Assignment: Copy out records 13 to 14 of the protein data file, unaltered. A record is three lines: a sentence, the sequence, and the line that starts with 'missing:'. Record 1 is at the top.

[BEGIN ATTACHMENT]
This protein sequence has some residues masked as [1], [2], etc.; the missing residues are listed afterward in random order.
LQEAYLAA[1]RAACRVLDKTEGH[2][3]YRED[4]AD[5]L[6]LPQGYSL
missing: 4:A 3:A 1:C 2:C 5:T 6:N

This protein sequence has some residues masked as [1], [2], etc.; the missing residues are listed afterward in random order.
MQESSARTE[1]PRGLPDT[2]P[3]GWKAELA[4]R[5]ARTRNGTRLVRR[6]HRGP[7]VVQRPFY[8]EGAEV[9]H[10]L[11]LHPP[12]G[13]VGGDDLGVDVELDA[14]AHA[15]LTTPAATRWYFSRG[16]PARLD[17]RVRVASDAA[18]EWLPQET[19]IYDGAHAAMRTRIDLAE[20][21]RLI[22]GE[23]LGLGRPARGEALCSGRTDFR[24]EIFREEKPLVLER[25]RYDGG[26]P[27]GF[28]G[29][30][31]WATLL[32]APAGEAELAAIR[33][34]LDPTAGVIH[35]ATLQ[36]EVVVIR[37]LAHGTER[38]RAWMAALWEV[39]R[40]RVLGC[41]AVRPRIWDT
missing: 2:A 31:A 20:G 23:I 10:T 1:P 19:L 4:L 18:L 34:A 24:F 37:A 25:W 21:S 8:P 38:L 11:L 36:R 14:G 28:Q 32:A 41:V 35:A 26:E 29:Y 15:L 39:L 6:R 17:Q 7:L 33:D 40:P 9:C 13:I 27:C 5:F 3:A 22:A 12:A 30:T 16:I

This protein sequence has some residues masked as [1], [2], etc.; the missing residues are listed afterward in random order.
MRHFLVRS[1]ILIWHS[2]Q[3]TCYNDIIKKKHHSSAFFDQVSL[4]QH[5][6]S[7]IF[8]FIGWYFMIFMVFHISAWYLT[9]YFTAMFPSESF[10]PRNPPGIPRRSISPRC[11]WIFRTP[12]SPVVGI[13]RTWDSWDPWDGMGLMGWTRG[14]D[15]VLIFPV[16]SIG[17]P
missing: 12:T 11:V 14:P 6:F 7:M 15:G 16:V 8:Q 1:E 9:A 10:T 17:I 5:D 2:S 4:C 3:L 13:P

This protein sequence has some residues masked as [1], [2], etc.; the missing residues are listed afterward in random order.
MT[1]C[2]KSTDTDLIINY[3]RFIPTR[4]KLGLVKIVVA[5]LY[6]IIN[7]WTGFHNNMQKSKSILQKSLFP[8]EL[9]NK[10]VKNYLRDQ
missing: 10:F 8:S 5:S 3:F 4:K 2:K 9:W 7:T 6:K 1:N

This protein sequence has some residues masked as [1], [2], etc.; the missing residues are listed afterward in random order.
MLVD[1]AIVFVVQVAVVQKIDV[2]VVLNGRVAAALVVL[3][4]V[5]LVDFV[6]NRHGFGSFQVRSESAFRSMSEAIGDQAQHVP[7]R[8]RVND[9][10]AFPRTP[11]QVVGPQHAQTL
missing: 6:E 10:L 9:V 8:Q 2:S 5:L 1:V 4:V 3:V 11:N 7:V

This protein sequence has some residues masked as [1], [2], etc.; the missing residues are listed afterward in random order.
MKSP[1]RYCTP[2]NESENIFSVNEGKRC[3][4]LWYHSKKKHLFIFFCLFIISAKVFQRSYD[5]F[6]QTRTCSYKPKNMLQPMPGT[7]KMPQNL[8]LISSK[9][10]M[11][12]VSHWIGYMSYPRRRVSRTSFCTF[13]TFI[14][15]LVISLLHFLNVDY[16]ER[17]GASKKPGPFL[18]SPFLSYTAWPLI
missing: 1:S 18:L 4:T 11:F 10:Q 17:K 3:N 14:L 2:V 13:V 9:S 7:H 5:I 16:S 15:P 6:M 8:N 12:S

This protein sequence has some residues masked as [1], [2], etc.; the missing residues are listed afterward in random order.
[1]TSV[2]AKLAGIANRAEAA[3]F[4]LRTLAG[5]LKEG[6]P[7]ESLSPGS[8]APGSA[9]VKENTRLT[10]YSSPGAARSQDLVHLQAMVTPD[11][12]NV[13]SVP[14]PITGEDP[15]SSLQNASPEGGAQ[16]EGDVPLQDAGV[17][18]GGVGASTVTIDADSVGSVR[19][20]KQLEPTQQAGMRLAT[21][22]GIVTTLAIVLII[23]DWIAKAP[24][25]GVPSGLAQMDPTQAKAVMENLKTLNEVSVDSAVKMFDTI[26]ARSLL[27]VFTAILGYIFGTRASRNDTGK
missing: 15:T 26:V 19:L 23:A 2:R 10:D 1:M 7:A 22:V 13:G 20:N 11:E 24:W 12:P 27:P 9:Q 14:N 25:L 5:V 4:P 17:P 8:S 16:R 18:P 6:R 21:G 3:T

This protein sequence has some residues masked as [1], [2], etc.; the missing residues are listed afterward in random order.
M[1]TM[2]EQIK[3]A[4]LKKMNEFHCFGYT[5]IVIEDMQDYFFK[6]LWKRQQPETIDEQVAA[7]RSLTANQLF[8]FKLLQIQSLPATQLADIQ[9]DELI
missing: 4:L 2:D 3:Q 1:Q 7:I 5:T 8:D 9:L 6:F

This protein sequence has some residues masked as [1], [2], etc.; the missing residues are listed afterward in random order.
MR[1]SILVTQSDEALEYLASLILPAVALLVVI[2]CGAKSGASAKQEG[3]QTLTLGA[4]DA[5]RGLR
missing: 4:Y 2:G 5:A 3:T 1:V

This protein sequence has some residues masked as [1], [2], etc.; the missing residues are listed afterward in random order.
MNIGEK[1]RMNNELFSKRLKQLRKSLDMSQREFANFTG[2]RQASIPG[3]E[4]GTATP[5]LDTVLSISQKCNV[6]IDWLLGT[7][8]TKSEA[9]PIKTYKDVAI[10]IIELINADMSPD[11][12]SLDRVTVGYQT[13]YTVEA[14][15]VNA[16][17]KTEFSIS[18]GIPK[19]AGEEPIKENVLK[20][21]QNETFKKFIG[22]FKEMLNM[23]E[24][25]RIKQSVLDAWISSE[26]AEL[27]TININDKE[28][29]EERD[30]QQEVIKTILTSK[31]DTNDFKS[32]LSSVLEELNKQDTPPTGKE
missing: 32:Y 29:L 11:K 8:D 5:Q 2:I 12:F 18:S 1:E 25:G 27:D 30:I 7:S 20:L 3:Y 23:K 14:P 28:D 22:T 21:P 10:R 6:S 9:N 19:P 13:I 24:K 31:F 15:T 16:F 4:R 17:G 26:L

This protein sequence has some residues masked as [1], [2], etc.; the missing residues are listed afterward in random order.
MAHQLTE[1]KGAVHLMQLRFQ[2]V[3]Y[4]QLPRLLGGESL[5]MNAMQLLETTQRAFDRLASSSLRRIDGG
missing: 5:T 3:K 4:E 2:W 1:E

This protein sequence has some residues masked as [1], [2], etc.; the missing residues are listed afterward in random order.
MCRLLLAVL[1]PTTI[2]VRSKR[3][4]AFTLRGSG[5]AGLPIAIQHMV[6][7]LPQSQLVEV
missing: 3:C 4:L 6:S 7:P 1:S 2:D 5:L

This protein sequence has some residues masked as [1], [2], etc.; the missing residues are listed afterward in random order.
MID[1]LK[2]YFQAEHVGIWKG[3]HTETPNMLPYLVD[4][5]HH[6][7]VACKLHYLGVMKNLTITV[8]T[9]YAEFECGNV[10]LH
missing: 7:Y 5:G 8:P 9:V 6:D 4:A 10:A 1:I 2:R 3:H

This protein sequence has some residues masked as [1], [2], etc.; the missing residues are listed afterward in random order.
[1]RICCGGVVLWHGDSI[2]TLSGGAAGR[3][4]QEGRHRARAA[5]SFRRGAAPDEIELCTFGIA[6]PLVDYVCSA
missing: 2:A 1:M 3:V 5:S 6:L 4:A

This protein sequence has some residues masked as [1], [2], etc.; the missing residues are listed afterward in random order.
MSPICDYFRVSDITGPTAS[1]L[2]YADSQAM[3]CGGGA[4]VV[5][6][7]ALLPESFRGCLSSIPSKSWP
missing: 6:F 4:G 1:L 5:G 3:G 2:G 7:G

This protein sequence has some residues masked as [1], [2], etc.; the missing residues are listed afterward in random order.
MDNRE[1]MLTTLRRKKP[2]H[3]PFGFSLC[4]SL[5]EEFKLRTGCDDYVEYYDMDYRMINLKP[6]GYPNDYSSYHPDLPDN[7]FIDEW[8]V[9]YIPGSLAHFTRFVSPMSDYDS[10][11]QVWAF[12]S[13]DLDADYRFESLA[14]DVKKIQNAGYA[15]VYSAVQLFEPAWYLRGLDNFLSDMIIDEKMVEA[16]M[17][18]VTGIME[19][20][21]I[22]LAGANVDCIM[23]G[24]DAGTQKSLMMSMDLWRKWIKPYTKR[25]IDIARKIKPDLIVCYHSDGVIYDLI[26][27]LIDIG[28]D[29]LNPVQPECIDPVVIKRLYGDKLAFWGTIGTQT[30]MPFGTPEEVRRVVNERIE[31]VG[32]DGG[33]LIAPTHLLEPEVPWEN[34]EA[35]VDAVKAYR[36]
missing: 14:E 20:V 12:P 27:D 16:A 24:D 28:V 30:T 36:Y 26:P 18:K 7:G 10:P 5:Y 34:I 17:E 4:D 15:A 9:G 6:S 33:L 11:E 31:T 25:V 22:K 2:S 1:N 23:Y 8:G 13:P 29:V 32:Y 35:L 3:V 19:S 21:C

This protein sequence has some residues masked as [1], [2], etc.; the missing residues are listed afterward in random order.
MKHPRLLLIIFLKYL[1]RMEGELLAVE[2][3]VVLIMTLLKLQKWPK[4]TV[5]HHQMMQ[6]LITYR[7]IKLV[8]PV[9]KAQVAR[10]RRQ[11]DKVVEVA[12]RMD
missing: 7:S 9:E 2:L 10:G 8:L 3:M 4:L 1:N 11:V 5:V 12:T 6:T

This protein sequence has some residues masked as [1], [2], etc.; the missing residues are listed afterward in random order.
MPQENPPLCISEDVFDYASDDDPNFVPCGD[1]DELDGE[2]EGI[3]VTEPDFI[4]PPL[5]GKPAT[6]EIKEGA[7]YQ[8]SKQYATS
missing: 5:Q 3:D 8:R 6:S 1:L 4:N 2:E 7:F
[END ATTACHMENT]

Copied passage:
This protein sequence has some residues masked as [1], [2], etc.; the missing residues are listed afterward in random order.
MID[1]LK[2]YFQAEHVGIWKG[3]HTETPNMLPYLVD[4][5]HH[6][7]VACKLHYLGVMKNLTITV[8]T[9]YAEFECGNV[10]LH
missing: 7:Y 5:G 8:P 9:V 6:D 4:A 10:A 1:I 2:R 3:H

This protein sequence has some residues masked as [1], [2], etc.; the missing residues are listed afterward in random order.
[1]RICCGGVVLWHGDSI[2]TLSGGAAGR[3][4]QEGRHRARAA[5]SFRRGAAPDEIELCTFGIA[6]PLVDYVCSA
missing: 2:A 1:M 3:V 5:S 6:L 4:A